Conditions + Treatments

Facial fractures in Children

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Contact the Department of Plastic and Oral Surgery

  • 1-617-355-7252

Facial fractures are broken bones in the face.

  • This kind of a fracture can involve bones of the upper jaw, lower jaw, cheeks, and nose or eye sockets.
  • A closed fracture is one in which the skin is not broken.
  • An open or compound fracture involves laceration of the skin.
  • Most children's facial fractures heal rapidly with very few complications.
  • The majority of all facial fractures involve the lower jaw.
  • The nose and the cheekbones-because of their prominence-are also damaged frequently.

If you suspect that your child has a facial fracture, seek medical attention immediately.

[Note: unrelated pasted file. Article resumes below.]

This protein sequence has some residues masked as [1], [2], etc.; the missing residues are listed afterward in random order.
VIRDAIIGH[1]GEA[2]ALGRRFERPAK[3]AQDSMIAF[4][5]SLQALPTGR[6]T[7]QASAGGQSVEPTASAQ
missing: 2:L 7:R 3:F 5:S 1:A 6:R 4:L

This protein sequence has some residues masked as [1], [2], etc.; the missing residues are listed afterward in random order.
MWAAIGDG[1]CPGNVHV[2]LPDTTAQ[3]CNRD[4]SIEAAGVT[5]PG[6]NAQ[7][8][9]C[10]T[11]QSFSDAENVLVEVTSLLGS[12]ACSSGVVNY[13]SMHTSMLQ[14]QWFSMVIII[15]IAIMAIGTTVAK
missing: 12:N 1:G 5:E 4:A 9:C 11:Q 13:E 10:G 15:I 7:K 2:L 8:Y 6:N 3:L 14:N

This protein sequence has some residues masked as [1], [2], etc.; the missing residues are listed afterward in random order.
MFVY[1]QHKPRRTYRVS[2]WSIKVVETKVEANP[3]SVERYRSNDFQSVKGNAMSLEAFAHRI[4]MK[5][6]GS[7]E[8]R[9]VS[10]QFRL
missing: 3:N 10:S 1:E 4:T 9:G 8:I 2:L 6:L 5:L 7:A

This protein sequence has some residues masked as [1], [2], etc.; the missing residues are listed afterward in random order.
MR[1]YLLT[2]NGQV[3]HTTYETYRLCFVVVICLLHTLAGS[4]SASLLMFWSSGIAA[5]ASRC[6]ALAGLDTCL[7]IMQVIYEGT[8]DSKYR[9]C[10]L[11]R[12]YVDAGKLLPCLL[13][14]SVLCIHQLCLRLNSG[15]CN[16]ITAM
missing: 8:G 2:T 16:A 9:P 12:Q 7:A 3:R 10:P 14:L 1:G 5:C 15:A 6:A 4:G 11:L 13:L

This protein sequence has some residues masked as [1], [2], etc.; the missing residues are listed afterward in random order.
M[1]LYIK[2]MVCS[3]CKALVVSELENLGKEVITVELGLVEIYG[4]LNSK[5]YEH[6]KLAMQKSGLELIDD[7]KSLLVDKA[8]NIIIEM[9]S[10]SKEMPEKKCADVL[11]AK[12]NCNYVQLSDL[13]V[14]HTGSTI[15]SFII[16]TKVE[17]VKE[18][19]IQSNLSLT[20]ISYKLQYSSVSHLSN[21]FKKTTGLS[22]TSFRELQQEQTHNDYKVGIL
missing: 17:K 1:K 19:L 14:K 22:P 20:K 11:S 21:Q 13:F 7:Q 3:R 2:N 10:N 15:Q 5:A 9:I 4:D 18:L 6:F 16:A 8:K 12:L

Facial fractures can result breathing impairment, since the airway can be blocked by bone fragments, swollen tissue, blood clots, dislodged teeth or pieces of debris.

Don't panic

The surgeons at Boston Children's Hospital's General Surgery Program understand how traumatic a facial fracture can be. The good news is that most facial fractures in children heal relatively quickly and without complications. Our experienced staff is here to help heal your child and provide support in this upsetting time.

The future of pediatrics will be forged by thinking differently, breaking paradigms and joining together in a shared vision of tackling the toughest challenges before us.”
- Sandra L. Fenwick, President and CEO

Boston Children's Hospital 300 Longwood Avenue, Boston, MA 02115 617-355-6000 | 800-355-7944

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